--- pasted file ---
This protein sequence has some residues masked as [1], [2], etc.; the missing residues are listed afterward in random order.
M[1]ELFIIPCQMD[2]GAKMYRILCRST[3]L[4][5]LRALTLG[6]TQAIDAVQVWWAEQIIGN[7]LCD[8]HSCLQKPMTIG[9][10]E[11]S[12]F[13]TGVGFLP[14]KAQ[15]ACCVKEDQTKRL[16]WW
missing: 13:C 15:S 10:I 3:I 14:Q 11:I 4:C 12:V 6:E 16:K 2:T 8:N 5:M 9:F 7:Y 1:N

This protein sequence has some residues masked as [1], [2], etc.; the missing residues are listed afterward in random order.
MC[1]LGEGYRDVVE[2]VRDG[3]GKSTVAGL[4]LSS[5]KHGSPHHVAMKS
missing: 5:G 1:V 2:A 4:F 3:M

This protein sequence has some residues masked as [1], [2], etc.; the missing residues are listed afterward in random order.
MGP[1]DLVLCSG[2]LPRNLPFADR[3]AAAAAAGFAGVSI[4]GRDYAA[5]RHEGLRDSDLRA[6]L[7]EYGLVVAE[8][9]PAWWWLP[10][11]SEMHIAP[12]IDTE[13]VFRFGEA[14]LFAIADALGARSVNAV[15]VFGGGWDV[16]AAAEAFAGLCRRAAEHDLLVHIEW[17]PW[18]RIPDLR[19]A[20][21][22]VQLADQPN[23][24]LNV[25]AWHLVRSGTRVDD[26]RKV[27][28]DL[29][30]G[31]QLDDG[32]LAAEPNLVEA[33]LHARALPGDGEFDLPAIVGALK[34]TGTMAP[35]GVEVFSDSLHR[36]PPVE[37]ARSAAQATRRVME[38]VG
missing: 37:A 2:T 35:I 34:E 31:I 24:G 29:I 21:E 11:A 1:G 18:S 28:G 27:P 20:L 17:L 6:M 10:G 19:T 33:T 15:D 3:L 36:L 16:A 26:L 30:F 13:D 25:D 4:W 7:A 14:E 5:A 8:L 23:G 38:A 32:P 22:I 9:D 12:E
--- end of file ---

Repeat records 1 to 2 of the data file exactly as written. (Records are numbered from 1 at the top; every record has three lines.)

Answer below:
This protein sequence has some residues masked as [1], [2], etc.; the missing residues are listed afterward in random order.
M[1]ELFIIPCQMD[2]GAKMYRILCRST[3]L[4][5]LRALTLG[6]TQAIDAVQVWWAEQIIGN[7]LCD[8]HSCLQKPMTIG[9][10]E[11]S[12]F[13]TGVGFLP[14]KAQ[15]ACCVKEDQTKRL[16]WW
missing: 13:C 15:S 10:I 3:I 14:Q 11:I 4:C 12:V 6:E 16:K 2:T 8:N 5:M 9:F 7:Y 1:N

This protein sequence has some residues masked as [1], [2], etc.; the missing residues are listed afterward in random order.
MC[1]LGEGYRDVVE[2]VRDG[3]GKSTVAGL[4]LSS[5]KHGSPHHVAMKS
missing: 5:G 1:V 2:A 4:F 3:M